Normally you could just put your instance into scope and do this (you could clean this up a bit by importing `cats.instances.all._`

, but I'm being explicit for clarity):

```
import cats.instances.int._
import cats.instances.list._
import cats.instances.map._
import cats.instances.string._
import cats.instances.tuple._
import cats.laws.discipline.MonadTests
import cats.laws.discipline.eq._
MonadTests[FUN].monad[Int, Int, Int].all.check
```

You'd get the `Isomorphisms`

instance for free, since it only requires an `Invariant`

instance, which is implied by the `Monad`

. Also note that you shouldn't need to define your own `Eq`

instances—the `eq`

package provides a `Function1`

instance that's appropriate for testing for you.

In this case the compiler won't actually find the `Invariant`

instance, though (this could be an SI-2712 issue or it could have something to do with the alias—off the top of my head I'm not sure), and it seems like you want to test the monad instance without putting it into implicit scope. One easy way to do this is to provide your own `Isomorphisms`

:

```
import cats.laws.discipline.CartesianTests.Isomorphisms
implicit val funIsomorphisms: Isomorphisms[FUN] = Isomorphisms.invariant(funMonad)
```

Or as a complete working example (on Cats 0.7.2):

```
import cats.Monad
import cats.instances.int._
import cats.instances.list._
import cats.instances.map._
import cats.instances.string._
import cats.instances.tuple._
import cats.instances.map._
import cats.laws.discipline.CartesianTests.Isomorphisms
import cats.laws.discipline.MonadTests
import cats.laws.discipline.eq._
type FUN[A] = Map[String, String] => (List[String], A)
val funMonad: Monad[FUN] = new Monad[FUN] {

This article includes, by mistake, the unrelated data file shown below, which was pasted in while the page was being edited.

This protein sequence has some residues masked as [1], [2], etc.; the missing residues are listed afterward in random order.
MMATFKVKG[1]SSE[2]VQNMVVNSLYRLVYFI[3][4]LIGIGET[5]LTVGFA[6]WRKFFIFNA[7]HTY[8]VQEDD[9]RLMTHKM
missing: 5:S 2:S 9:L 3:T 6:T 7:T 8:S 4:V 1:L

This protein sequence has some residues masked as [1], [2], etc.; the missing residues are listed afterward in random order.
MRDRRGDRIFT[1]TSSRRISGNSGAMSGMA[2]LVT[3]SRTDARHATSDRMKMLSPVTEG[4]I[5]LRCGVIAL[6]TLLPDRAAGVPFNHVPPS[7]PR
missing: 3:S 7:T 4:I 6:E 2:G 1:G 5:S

def flatMap[A, B](fa: FUN[A])(f: (A) => FUN[B]): FUN[B] = m => {
val (list1, a1) = fa(m)
val (list2, a2) = f(a1)(m)
(list1 ++ list2, a2)
}
def pure[A](x: A): FUN[A] = m => (Nil, x)
def tailRecM[A, B](a: A)(f: A => FUN[Either[A, B]]): FUN[B] = defaultTailRecM(a)(f)
}
implicit val funIsomorphisms: Isomorphisms[FUN] = Isomorphisms.invariant(funMonad)
```

And then:

```
scala> MonadTests[FUN](funMonad).monad[Int, Int, Int].all.check
+ monad.ap consistent with product + map: OK, passed 100 tests.
+ monad.applicative homomorphism: OK, passed 100 tests.
+ monad.applicative identity: OK, passed 100 tests.
+ monad.applicative interchange: OK, passed 100 tests.
+ monad.applicative map: OK, passed 100 tests.
+ monad.apply composition: OK, passed 100 tests.
+ monad.cartesian associativity: OK, passed 100 tests.
+ monad.covariant composition: OK, passed 100 tests.
+ monad.covariant identity: OK, passed 100 tests.
+ monad.flatMap associativity: OK, passed 100 tests.
+ monad.flatMap consistent apply: OK, passed 100 tests.
+ monad.followedBy consistent flatMap: OK, passed 100 tests.
+ monad.invariant composition: OK, passed 100 tests.
+ monad.invariant identity: OK, passed 100 tests.
+ monad.map flatMap coherence: OK, passed 100 tests.
+ monad.monad left identity: OK, passed 100 tests.
+ monad.monad right identity: OK, passed 100 tests.
+ monad.monoidal left identity: OK, passed 100 tests.
+ monad.monoidal right identity: OK, passed 100 tests.
+ monad.mproduct consistent flatMap: OK, passed 100 tests.
+ monad.tailRecM consistent flatMap: OK, passed 100 tests.
```

(You could also use `checkAll`

—I'm just doing `.all.check`

because it doesn't require you to have ScalaTest around or instantiate a `FunSuite`

.)